Commit 39a9bed3 authored by Chong Yidong's avatar Chong Yidong
Browse files

* keymaps.texi (Key Sequences): Some clarifications.

parent 848a925e
2006-05-25 Chong Yidong <cyd@stupidchicken.com>
* keymaps.texi (Key Sequences): Some clarifications.
2006-05-25 Thien-Thi Nguyen <ttn@gnu.org>
* processes.texi (Bindat Functions): Say "unibyte string"
......
......@@ -82,39 +82,36 @@ and can change when bindings are changed. However, a one-event sequence
is always a key sequence, because it does not depend on any prefix keys
for its well-formedness.
At any time, several primary keymaps are @dfn{active}---that is, in
use for finding key bindings. These are the @dfn{global map}, which is
shared by all buffers; the @dfn{local keymap}, which is usually
associated with a specific major mode; and zero or more @dfn{minor mode
keymaps}, which belong to currently enabled minor modes. (Not all minor
modes have keymaps.) The local keymap bindings shadow (i.e., take
precedence over) the corresponding global bindings. The minor mode
keymaps shadow both local and global keymaps. @xref{Active Keymaps},
for details.
The Emacs Lisp representation for a key sequence is a string or vector.
A key sequence can be represented in Emacs Lisp as either a string
or vector. Unless otherwise stated, any Emacs Lisp function that
accepts a key sequence as an argument can handle both representations.
In the string representation, alphanumeric characters ordinarily
stand for themselves; for example, @code{"a"} represents @key{a} and
and @code{"1"} represents @key{1}. Control character events are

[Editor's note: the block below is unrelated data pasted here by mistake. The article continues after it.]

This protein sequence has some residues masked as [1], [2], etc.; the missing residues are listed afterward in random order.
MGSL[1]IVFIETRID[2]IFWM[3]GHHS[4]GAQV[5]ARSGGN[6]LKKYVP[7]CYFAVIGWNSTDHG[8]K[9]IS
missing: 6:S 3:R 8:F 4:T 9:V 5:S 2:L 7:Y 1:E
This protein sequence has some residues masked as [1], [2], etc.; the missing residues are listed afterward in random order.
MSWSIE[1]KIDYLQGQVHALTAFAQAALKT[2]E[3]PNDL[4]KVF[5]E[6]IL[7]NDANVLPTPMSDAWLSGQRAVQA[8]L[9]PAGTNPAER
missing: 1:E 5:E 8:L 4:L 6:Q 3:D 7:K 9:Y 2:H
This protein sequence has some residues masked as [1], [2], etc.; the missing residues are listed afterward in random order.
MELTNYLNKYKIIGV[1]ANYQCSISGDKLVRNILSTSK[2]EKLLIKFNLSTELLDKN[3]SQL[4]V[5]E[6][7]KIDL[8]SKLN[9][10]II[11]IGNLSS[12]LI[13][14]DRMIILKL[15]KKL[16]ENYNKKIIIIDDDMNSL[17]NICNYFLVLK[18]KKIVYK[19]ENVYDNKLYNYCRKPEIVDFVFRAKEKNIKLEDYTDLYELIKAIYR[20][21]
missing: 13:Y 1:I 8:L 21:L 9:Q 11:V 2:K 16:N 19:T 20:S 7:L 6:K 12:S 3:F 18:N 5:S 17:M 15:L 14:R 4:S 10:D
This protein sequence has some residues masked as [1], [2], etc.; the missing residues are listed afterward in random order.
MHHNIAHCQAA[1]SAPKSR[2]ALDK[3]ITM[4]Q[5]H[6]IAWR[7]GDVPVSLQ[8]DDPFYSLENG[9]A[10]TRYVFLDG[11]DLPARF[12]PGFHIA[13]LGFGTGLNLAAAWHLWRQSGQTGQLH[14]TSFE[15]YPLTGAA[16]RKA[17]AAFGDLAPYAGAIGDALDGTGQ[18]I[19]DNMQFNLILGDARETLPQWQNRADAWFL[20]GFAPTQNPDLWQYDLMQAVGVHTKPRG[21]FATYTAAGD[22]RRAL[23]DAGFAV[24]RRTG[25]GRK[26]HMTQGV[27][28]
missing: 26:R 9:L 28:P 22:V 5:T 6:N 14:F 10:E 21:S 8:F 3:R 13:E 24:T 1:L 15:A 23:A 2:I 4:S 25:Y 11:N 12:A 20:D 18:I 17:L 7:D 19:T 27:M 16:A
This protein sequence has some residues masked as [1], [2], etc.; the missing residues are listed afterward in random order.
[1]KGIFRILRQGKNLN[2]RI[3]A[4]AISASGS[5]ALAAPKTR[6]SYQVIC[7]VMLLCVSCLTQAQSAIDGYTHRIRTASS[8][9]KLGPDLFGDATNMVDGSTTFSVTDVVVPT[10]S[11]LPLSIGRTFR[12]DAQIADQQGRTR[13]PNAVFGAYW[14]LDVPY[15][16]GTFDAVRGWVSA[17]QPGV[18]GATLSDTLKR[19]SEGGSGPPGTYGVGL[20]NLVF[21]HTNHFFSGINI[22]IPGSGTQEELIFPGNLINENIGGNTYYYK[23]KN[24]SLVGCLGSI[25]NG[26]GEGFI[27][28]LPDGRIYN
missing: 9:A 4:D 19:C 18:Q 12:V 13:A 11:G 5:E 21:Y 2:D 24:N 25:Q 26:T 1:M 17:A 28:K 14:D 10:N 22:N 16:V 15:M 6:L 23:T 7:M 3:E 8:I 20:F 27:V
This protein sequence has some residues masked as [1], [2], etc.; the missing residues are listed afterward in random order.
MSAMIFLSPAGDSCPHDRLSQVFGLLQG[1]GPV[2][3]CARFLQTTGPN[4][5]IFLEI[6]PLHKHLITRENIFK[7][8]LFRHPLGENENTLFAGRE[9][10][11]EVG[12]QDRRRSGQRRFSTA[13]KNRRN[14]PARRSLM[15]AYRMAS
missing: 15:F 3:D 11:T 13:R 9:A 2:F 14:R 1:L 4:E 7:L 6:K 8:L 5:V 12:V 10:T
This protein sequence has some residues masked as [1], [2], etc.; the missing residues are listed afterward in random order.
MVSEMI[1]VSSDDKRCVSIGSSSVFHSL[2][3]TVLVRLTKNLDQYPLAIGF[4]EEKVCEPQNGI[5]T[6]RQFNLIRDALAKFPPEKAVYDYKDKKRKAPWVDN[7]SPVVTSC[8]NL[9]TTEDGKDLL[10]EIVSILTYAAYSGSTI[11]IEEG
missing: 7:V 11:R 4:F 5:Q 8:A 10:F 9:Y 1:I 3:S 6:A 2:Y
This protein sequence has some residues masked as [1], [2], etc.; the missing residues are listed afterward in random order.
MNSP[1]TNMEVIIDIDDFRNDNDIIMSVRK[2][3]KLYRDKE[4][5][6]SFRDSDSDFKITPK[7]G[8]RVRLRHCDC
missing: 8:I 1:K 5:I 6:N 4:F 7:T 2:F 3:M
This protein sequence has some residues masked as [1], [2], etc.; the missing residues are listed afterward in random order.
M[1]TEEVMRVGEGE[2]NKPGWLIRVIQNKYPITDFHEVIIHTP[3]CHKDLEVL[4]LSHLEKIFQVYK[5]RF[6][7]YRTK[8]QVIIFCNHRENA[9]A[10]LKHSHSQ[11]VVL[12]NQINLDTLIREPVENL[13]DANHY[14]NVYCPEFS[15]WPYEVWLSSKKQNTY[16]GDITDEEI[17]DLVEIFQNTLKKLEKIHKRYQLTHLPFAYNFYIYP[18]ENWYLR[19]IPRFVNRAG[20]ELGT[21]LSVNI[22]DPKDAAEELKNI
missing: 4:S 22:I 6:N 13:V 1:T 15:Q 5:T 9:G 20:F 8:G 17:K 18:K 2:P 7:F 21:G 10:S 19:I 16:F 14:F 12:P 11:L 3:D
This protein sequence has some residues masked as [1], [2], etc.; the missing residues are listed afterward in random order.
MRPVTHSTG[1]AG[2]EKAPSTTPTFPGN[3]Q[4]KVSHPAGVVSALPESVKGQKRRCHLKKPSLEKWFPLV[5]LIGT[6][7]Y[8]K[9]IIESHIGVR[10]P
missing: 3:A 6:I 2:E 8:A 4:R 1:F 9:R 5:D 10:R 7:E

and @code{"2"} represents @key{2}. Control character events are
prefixed by the substring @code{"\C-"}, and meta characters by
@code{"\M-"}; for example, @code{"\C-x"} represents the key @kbd{C-x}.
In addition, the @kbd{<TAB>}, @kbd{<RET>}, @kbd{<ESC>}, and
@kbd{<DEL>} events are represented by @code{"\t"}, @code{"\r"},
@code{"\e"}, and @code{"\d"} respectively. The string representation
of a complete key sequence is then obtained by concatenating the
string representations of each constituent event; thus, @code{"\C-x"}
represents the key sequence @kbd{C-x}.
string representations of each constituent event; thus, @code{"\C-xl"}
represents the key sequence @kbd{C-x l}.
Key sequences containing function keys, mouse button events, or
non-ASCII characters such as @kbd{C-=} or @kbd{H-a} cannot be
represented as strings; they have to be represented as vectors.
represented by strings; they have to be represented by vectors.
In the vector representation, each element of the vector represents
a consecutive input element, in its Lisp form. @xref{Input Events}.
For example, ordinary keyboard events are represented by Lisp
characters (@pxref{Keyboard Events}), so the character @code{?a}
represents @key{a}.
For example, the vector @code{[?\C-x ?l]} represents the key sequence
@kbd{C-x l}.
For examples of key sequences written in string and vector
representations, @ref{Init Rebinding,,, emacs, The GNU Emacs Manual}.
The @code{kbd} macro provides a convenient way to generate an Emacs
Lisp key sequence:
@defmac kbd keyseq-text
This macro converts the text @var{keyseq-text} (a string constant)
......@@ -149,6 +146,16 @@ execution by the command loop). Given an event (or an event type) and a
keymap, Emacs can get the event's definition. Events include
characters, function keys, and mouse actions (@pxref{Input Events}).
At any time, several primary keymaps are @dfn{active}---that is, in
use for finding key bindings. These are the @dfn{global map}, which is
shared by all buffers; the @dfn{local keymap}, which is usually
associated with a specific major mode; and zero or more @dfn{minor mode
keymaps}, which belong to currently enabled minor modes. (Not all minor
modes have keymaps.) The local keymap bindings shadow (i.e., take
precedence over) the corresponding global bindings. The minor mode
keymaps shadow both local and global keymaps. @xref{Active Keymaps},
for details.
Each keymap is a list whose @sc{car} is the symbol @code{keymap}. The
remaining elements of the list define the key bindings of the keymap.
A symbol whose function definition is a keymap is also a keymap. Use
......
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